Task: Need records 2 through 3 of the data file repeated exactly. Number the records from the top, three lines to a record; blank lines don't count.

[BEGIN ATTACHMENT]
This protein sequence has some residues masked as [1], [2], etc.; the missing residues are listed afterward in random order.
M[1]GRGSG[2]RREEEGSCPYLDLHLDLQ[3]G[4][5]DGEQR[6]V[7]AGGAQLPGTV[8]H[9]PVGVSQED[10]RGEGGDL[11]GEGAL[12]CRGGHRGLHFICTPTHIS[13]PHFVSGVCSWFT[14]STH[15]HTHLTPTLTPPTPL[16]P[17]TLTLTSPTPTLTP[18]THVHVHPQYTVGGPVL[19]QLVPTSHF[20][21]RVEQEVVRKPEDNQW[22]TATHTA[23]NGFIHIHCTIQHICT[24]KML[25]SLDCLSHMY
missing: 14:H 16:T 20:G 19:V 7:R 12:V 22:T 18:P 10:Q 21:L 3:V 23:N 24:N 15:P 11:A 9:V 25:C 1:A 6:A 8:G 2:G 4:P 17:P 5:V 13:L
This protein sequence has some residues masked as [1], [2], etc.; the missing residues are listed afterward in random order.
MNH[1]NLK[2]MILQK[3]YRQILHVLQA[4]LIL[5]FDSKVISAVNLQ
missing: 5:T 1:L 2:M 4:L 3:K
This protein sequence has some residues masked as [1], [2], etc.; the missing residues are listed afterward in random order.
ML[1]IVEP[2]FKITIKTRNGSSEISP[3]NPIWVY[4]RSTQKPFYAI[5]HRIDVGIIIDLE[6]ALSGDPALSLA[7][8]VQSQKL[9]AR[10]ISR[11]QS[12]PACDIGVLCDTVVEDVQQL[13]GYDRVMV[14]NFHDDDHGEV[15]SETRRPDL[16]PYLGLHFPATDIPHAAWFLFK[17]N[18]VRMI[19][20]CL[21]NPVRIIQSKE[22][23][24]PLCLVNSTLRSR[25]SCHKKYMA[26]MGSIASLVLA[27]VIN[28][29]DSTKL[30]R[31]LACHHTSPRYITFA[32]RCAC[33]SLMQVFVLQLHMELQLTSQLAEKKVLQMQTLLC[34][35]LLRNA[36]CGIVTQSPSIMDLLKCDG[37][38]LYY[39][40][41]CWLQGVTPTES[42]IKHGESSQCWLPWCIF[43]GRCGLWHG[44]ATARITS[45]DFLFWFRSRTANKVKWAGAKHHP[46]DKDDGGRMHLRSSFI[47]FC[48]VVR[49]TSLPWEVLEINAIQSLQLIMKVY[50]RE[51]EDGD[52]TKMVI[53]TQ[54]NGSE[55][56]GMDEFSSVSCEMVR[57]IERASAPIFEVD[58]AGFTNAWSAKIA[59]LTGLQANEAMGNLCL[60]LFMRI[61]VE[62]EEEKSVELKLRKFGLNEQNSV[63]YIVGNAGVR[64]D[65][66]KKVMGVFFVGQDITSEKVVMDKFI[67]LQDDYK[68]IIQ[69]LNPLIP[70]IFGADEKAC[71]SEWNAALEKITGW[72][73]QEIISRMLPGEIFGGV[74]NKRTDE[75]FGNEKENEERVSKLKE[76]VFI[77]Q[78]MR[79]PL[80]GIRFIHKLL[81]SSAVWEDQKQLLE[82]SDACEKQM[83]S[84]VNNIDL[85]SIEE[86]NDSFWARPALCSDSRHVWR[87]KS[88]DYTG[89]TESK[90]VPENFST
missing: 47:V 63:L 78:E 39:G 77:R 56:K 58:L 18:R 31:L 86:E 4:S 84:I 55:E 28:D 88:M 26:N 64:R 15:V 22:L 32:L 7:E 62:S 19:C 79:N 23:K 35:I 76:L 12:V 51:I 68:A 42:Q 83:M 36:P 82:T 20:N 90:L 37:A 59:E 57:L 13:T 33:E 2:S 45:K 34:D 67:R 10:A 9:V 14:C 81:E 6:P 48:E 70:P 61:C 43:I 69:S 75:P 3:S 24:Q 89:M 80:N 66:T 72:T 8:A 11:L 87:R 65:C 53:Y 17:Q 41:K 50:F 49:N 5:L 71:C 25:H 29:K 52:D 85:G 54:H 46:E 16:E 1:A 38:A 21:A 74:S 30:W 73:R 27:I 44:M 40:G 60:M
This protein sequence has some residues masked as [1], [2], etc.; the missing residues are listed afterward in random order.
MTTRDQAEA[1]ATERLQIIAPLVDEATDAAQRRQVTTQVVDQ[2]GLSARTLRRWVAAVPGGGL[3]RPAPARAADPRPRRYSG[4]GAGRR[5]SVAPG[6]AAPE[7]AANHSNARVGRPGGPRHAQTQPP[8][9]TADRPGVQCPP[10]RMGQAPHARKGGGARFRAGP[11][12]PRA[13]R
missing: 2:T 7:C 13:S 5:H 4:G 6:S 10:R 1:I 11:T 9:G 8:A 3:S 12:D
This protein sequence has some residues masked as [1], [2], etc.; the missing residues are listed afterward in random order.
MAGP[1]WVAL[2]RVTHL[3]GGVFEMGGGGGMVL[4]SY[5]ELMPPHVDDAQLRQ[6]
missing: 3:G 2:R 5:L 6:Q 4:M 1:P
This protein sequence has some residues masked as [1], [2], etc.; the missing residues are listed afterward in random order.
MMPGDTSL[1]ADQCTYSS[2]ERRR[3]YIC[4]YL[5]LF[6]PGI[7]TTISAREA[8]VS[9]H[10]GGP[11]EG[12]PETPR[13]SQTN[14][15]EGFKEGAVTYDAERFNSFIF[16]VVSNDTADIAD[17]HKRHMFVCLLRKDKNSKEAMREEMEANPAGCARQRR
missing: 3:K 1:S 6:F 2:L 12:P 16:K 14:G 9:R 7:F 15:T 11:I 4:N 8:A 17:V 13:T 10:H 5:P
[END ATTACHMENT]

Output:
This protein sequence has some residues masked as [1], [2], etc.; the missing residues are listed afterward in random order.
MNH[1]NLK[2]MILQK[3]YRQILHVLQA[4]LIL[5]FDSKVISAVNLQ
missing: 5:T 1:L 2:M 4:L 3:K
This protein sequence has some residues masked as [1], [2], etc.; the missing residues are listed afterward in random order.
ML[1]IVEP[2]FKITIKTRNGSSEISP[3]NPIWVY[4]RSTQKPFYAI[5]HRIDVGIIIDLE[6]ALSGDPALSLA[7][8]VQSQKL[9]AR[10]ISR[11]QS[12]PACDIGVLCDTVVEDVQQL[13]GYDRVMV[14]NFHDDDHGEV[15]SETRRPDL[16]PYLGLHFPATDIPHAAWFLFK[17]N[18]VRMI[19][20]CL[21]NPVRIIQSKE[22][23][24]PLCLVNSTLRSR[25]SCHKKYMA[26]MGSIASLVLA[27]VIN[28][29]DSTKL[30]R[31]LACHHTSPRYITFA[32]RCAC[33]SLMQVFVLQLHMELQLTSQLAEKKVLQMQTLLC[34][35]LLRNA[36]CGIVTQSPSIMDLLKCDG[37][38]LYY[39][40][41]CWLQGVTPTES[42]IKHGESSQCWLPWCIF[43]GRCGLWHG[44]ATARITS[45]DFLFWFRSRTANKVKWAGAKHHP[46]DKDDGGRMHLRSSFI[47]FC[48]VVR[49]TSLPWEVLEINAIQSLQLIMKVY[50]RE[51]EDGD[52]TKMVI[53]TQ[54]NGSE[55][56]GMDEFSSVSCEMVR[57]IERASAPIFEVD[58]AGFTNAWSAKIA[59]LTGLQANEAMGNLCL[60]LFMRI[61]VE[62]EEEKSVELKLRKFGLNEQNSV[63]YIVGNAGVR[64]D[65][66]KKVMGVFFVGQDITSEKVVMDKFI[67]LQDDYK[68]IIQ[69]LNPLIP[70]IFGADEKAC[71]SEWNAALEKITGW[72][73]QEIISRMLPGEIFGGV[74]NKRTDE[75]FGNEKENEERVSKLKE[76]VFI[77]Q[78]MR[79]PL[80]GIRFIHKLL[81]SSAVWEDQKQLLE[82]SDACEKQM[83]S[84]VNNIDL[85]SIEE[86]NDSFWARPALCSDSRHVWR[87]KS[88]DYTG[89]TESK[90]VPENFST
missing: 47:V 63:L 78:E 39:G 77:R 56:K 58:L 18:R 31:L 86:E 4:S 84:I 55:E 28:D 88:M 26:N 64:R 15:V 22:L 32:L 7:E 62:S 19:C 79:N 23:K 35:I 76:L 12:V 51:I 68:A 42:Q 83:M 36:P 82:T 20:N 90:L 37:A 59:E 57:L 13:T 33:E 2:S 45:K 34:D 67:R 10:A 9:V 14:C 81:E 6:P 48:E 70:P 61:C 43:I 69:S 75:P 3:S 24:Q 89:M 80:N 66:T 72:T 8:A 11:L 87:R 65:C 53:Y 17:Q 41:K 50:F 49:N 5:L 71:C 25:H 29:K 52:D 85:G 54:H 46:E 16:E 1:A 38:A 21:A 74:S 30:W 73:R 27:I 44:M 40:G 60:M